Even if you can’t pull over and thank these individuals for keeping roads and walkways secure to drive and walk on, you can remember how much this service benefits you and keeps you safe.

How Street Sweeping Affects Your Parking Habits

43rd street cleaningWhen it comes to getting around your city or commuting to work, your car is your most vital resource. Because it matters so much, you want to ensure you park it in a safe location. And normally you do. But what about those times when you need to park on the side of the street?

A roadside parking spot represents a risk for several reasons. And one of those reasons involves street sweepers.

Why bother worrying about street sweepers, you may ask? The following information will help you become a more responsible car parker by showing how street sweepers typically clean and how you should prepare to move your car off the street when they make their rounds.

Street Sweepers and Your Parking Habits

When you think of the term “street sweeper,” you probably conjure up images of poorly dressed men in caps with brooms and shovels. While this image is certainly romantic and nostalgic, it is hardly accurate in today’s world. Modern street sweepers actually drive trucks or machines which they operate at around 5 to 15 miles per hour.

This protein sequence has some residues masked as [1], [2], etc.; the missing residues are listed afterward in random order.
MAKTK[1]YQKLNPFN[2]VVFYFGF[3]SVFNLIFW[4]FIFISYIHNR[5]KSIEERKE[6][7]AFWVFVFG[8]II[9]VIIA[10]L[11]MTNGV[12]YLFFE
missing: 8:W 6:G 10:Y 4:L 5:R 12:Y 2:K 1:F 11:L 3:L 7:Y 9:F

Generally, two types of street sweepers keep garbage off the roads and pollutants out of the air. Some street sweepers clean the street with water and circular brushes. They spray water to reduce the amount of dust blown and activate a brush to scrub dirt and grime away.

Other sweepers utilize high-powered air blowers to lift dirt off the street and suck it up into a container. But no matter what kind of street sweeper your neighborhood uses, the sweeper’s equipment could damage any car left on the roadside. Or your car could damage the equipment. Or perhaps the street sweeping company could have your car towed to eliminate any risk for damage.

For this reason, you need to keep your car off the road when the street sweepers come.

4 Steps to Take for Your Parked Car

Street cleaning occurs primarily on the side of the road-against the curb-the same place where you park your car. You need to know when to move your car and how to cooperate with street sweepers when it’s time for them to come your way. Read further to discover some advice to keep in mind during this process.

1. Learn Your Local Street Sweeping Schedule